HBA Firmware and Drivers – The Storage Grey Area

Whenever things goes haywire on an OS or application there are two areas that are looked at first:

  1. Networks
  2. Storage

In a fair few cases the issue is founded to be external from the host systems but when it comes to performance related problems from a storage perspective the entire IO-stack is at play.

In support we often deal with issues on the array, switch and host level that do not surface until we take some deep look into logs, dumps and traces to try and find out what the problem is and what is causing it. In a fair few circumstances there is however nothing to see in the fabric or storage subsystem and we’re in the hands of the server administrators to provide us with the proper information.

Old code

In many cases we see that firmware and drivers on the HBA level are so far behind current releases and are susceptible to bucketloads of issues. Lists with fixes spanning around 800 lines in releases notes is not new.

As an example below a few quick snippets out of a Qlogic driver release note (Emulex is not an exception though):

Qlogic driver version below
* [ER140892]: Path Loss issue with Brocade switch FOS upgrade
Resolution: Added login retries to Name Server, postponing processing RSCN if Name Server is logged out
Scope : All Adapters

Or this one:
* [ER132526]: Path loss caused by missing PLOGI after FLOGI
Resolution: Clear RSCN information before ISP reset
Scope : 2500, 2600, 2700 Series Adapters

And this one:
* Added logic to trigger re-login to NS when receiving new RSCN if NS is still logged out after previous retries expire.

I’m not saying the firmware and drivers are bad. Given that fact both the Qlogic (Marvel) and Emulex (Broadcom) guys are on top of things and fix issues as they come is a good thing.

Interoperability lists

The argument that we hear in support when things went wrong or if we advise to upgrade to a newer version of any part of the infrastructure is that “these versions are not listed on an interoperability list and therefore we do not implement them.” Obviously that decision is yours but when software is tested from an interoperability standpoint these do not include regression and corner-case testing. Updates in code pertaining a particular platform or hardware model don’t suddenly make your environment stop working. You already know you have a problem when things stop working so installed code with a bunch of fixes can only make it better. Only when sheer new functionality is added or when drivers start supporting whole new platforms some sort of ensurance will be delivered by interoperability testing. If you make the decision to only have “tested” code-levels you only have the warranty that a plug-and-play scenario will work. It is impossible for vendors to go through every sort of sceanrio to see if, when and how their equipment and software holds up under all these different scenario’s. Bugs are a fact of life and it’s the art of systems-administration to maintain these systems to an optima-forma.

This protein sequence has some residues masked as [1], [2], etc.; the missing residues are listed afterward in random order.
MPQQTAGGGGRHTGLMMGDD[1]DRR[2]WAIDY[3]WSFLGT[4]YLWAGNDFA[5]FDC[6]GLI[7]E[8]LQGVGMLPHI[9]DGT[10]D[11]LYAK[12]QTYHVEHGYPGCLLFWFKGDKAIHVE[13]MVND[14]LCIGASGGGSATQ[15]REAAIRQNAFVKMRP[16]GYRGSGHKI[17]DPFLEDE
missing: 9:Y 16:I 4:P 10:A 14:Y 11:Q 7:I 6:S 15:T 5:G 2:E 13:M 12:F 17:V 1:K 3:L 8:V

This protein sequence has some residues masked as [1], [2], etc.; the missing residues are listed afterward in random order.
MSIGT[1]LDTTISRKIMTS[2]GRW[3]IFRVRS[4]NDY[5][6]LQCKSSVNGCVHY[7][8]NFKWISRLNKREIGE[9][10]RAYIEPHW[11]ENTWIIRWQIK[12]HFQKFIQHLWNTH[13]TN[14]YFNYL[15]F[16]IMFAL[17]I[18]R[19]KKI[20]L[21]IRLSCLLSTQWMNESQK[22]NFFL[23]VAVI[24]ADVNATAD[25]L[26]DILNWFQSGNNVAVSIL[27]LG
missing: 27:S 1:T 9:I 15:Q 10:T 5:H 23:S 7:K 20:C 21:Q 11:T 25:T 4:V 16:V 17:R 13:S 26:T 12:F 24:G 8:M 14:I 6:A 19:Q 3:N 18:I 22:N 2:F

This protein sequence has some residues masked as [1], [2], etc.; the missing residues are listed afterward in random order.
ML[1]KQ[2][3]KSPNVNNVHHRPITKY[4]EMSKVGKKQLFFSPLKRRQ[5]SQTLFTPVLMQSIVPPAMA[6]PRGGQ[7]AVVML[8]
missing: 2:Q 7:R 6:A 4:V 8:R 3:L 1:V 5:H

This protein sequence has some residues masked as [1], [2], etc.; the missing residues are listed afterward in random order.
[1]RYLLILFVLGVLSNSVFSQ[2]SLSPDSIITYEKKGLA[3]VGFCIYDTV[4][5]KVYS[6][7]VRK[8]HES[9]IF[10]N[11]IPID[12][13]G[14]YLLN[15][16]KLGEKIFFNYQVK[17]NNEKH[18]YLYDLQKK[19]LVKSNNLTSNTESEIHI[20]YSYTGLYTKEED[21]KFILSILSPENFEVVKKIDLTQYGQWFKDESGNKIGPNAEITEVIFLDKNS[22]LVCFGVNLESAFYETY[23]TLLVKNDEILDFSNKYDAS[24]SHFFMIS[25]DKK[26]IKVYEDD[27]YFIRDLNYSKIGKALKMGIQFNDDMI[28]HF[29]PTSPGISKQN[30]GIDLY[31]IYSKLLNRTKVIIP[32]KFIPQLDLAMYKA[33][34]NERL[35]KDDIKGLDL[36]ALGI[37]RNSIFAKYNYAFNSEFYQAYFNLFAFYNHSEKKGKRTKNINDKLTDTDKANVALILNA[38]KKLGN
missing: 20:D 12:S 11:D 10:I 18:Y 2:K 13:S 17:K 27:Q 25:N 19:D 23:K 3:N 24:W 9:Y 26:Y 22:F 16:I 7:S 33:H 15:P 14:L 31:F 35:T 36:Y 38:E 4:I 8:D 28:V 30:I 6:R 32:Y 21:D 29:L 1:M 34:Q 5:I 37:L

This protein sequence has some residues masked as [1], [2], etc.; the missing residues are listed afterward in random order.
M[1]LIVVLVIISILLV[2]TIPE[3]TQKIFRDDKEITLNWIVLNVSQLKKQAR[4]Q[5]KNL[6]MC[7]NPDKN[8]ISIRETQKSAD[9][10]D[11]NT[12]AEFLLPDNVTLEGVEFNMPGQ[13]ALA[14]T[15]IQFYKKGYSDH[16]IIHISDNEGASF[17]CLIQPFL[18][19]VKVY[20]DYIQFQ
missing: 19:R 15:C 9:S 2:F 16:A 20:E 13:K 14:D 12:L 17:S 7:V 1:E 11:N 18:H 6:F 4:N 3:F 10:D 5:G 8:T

Furthermore the driver configuration on many systems is an out-of-the-box setting which is only good if you do no IO at all. System and application administrators spend countless hours on tuning their side of the fence only to be blocked by an untuned IO stack. A major part of the IO stack sits in servers from the file-system downwards to the firmware of the HBA. We?re talking volume-managers, crypto-layer, MPIO, SCSI/NVMe, FCP/FC-NVMe, HBA driver and HBA firmware. All of these can have a major influence on how the IO response time as seen by the application is perceived. If it takes 5 ms from an IO request to hit the wire on its way to the array chances are that, no matter what the speed of the SAN and array is, the performance will be very poor.

The IO stack on hosts is in most occasions a very poorly designed and configured piece of the puzzle. Tuning and optimizing to the capabilities of the hardware can be a real game changer.

The Grey Area

As the topic shows the functional split between systems and storage administrators often done on a HBA – Switch boundary. As the HBA sits in the server it is often perceived as a server administrators responsibility when you ask storage admins. Server administrator very often neglect this part of the puzzle due to mainly two factors, they either don’t know how to upgrade the firmware and drivers and/or they don’t have knowledge on the plethora of settings thay may, or may not, be applicable. Combined with the maze of acronyms and complexity of tuning it is not really surprising this is overlooked or neglected.

Truth is that OS parts belonging to the IO stack should be a combined effort between OS and storage admins. Everything from the file-system downwards is a mutual responsibility between these two people/departments and any actions, configurations, updates or changes in general should be coordinated. Setting related to file-system layout, volume manager configuration, SCSI settings as well as MPIO and HBA have all a severe impact on  functionality, performance, managebility and reliability.

So a “grey area” should actually be a coordinated area. This way combined efforts and knowledge will improve your overall service to the business.


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About Erwin van Londen

Master Technical Analyst at Hitachi Data Systems
Storage, Storage Networking, Troubleshooting , , , ,